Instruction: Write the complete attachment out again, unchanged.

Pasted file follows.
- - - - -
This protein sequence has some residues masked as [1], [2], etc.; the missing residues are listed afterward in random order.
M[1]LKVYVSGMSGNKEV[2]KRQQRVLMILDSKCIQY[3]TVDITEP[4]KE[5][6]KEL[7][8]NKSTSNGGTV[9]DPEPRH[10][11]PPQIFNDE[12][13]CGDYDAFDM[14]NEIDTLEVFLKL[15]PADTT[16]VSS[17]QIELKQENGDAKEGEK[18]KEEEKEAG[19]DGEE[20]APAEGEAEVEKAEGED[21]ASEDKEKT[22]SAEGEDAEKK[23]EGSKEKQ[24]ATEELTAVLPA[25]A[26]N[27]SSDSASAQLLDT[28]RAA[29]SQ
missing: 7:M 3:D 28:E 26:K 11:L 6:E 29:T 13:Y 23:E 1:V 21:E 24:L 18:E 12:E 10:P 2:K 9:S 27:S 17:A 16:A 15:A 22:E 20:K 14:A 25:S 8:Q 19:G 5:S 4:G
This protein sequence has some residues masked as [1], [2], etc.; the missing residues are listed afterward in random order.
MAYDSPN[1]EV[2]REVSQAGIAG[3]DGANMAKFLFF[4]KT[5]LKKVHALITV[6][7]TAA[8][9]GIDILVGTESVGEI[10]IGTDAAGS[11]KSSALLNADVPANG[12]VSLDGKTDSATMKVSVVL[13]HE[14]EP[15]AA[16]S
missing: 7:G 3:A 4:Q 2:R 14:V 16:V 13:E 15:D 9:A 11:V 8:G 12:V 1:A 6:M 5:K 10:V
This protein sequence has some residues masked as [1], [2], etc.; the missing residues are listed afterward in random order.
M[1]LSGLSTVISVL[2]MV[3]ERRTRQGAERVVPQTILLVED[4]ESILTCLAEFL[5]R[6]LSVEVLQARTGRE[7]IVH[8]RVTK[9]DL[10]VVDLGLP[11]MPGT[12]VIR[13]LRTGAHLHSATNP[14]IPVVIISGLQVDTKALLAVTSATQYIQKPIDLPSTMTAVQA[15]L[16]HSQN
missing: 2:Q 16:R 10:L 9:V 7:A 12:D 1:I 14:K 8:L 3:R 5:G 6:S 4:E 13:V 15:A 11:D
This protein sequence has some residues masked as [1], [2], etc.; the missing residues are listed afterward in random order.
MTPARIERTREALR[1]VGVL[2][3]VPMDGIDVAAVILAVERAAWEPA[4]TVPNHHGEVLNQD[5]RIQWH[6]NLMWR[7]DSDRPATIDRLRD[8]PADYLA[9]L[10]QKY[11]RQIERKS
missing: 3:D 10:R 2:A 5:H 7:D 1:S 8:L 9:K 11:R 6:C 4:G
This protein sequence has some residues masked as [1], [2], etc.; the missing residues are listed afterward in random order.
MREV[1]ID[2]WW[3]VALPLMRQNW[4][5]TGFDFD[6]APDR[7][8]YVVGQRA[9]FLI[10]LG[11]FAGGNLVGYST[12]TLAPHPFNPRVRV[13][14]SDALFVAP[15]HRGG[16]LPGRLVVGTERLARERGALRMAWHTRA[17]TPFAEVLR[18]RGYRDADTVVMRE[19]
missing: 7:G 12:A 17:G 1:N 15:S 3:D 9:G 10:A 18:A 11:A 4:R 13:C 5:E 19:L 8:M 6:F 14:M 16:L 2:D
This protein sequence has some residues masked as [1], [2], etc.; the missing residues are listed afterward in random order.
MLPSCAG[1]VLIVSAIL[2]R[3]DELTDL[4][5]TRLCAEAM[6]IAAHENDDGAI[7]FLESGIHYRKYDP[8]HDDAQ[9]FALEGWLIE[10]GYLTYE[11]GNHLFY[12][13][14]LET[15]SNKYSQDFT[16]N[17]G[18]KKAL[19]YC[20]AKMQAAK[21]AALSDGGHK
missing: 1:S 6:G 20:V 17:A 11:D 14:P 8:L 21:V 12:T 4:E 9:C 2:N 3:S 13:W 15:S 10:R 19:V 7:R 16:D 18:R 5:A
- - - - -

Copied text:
This protein sequence has some residues masked as [1], [2], etc.; the missing residues are listed afterward in random order.
M[1]LKVYVSGMSGNKEV[2]KRQQRVLMILDSKCIQY[3]TVDITEP[4]KE[5][6]KEL[7][8]NKSTSNGGTV[9]DPEPRH[10][11]PPQIFNDE[12][13]CGDYDAFDM[14]NEIDTLEVFLKL[15]PADTT[16]VSS[17]QIELKQENGDAKEGEK[18]KEEEKEAG[19]DGEE[20]APAEGEAEVEKAEGED[21]ASEDKEKT[22]SAEGEDAEKK[23]EGSKEKQ[24]ATEELTAVLPA[25]A[26]N[27]SSDSASAQLLDT[28]RAA[29]SQ
missing: 7:M 3:D 28:E 26:K 11:L 6:E 29:T 13:Y 23:E 1:V 21:E 24:L 18:E 12:E 10:P 2:K 9:S 27:S 17:A 16:A 15:A 22:E 20:K 14:A 25:S 8:Q 19:G 5:S 4:G
This protein sequence has some residues masked as [1], [2], etc.; the missing residues are listed afterward in random order.
MAYDSPN[1]EV[2]REVSQAGIAG[3]DGANMAKFLFF[4]KT[5]LKKVHALITV[6][7]TAA[8][9]GIDILVGTESVGEI[10]IGTDAAGS[11]KSSALLNADVPANG[12]VSLDGKTDSATMKVSVVL[13]HE[14]EP[15]AA[16]S
missing: 7:G 3:A 4:Q 2:R 14:V 16:V 13:E 15:D 9:A 11:V 8:G 12:V 1:A 6:M 5:K 10:V
This protein sequence has some residues masked as [1], [2], etc.; the missing residues are listed afterward in random order.
M[1]LSGLSTVISVL[2]MV[3]ERRTRQGAERVVPQTILLVED[4]ESILTCLAEFL[5]R[6]LSVEVLQARTGRE[7]IVH[8]RVTK[9]DL[10]VVDLGLP[11]MPGT[12]VIR[13]LRTGAHLHSATNP[14]IPVVIISGLQVDTKALLAVTSATQYIQKPIDLPSTMTAVQA[15]L[16]HSQN
missing: 2:Q 16:R 10:L 9:V 7:A 12:D 1:I 14:K 8:L 3:R 5:G 6:S 4:E 13:V 15:A 11:D
This protein sequence has some residues masked as [1], [2], etc.; the missing residues are listed afterward in random order.
MTPARIERTREALR[1]VGVL[2][3]VPMDGIDVAAVILAVERAAWEPA[4]TVPNHHGEVLNQD[5]RIQWH[6]NLMWR[7]DSDRPATIDRLRD[8]PADYLA[9]L[10]QKY[11]RQIERKS
missing: 3:D 10:R 2:A 5:H 7:D 1:S 8:L 9:K 11:R 6:C 4:G
This protein sequence has some residues masked as [1], [2], etc.; the missing residues are listed afterward in random order.
MREV[1]ID[2]WW[3]VALPLMRQNW[4][5]TGFDFD[6]APDR[7][8]YVVGQRA[9]FLI[10]LG[11]FAGGNLVGYST[12]TLAPHPFNPRVRV[13][14]SDALFVAP[15]HRGG[16]LPGRLVVGTERLARERGALRMAWHTRA[17]TPFAEVLR[18]RGYRDADTVVMRE[19]
missing: 7:G 12:A 17:G 1:N 15:S 3:D 9:G 10:A 18:A 11:A 4:R 13:C 5:E 19:L 8:M 6:F 14:M 16:L 2:D
This protein sequence has some residues masked as [1], [2], etc.; the missing residues are listed afterward in random order.
MLPSCAG[1]VLIVSAIL[2]R[3]DELTDL[4][5]TRLCAEAM[6]IAAHENDDGAI[7]FLESGIHYRKYDP[8]HDDAQ[9]FALEGWLIE[10]GYLTYE[11]GNHLFY[12][13][14]LET[15]SNKYSQDFT[16]N[17]G[18]KKAL[19]YC[20]AKMQAAK[21]AALSDGGHK
missing: 1:S 6:G 20:V 17:A 11:D 14:P 8:L 21:V 12:T 4:E 9:C 2:N 3:S 13:W 15:S 10:R 19:V 7:R 16:D 18:R 5:A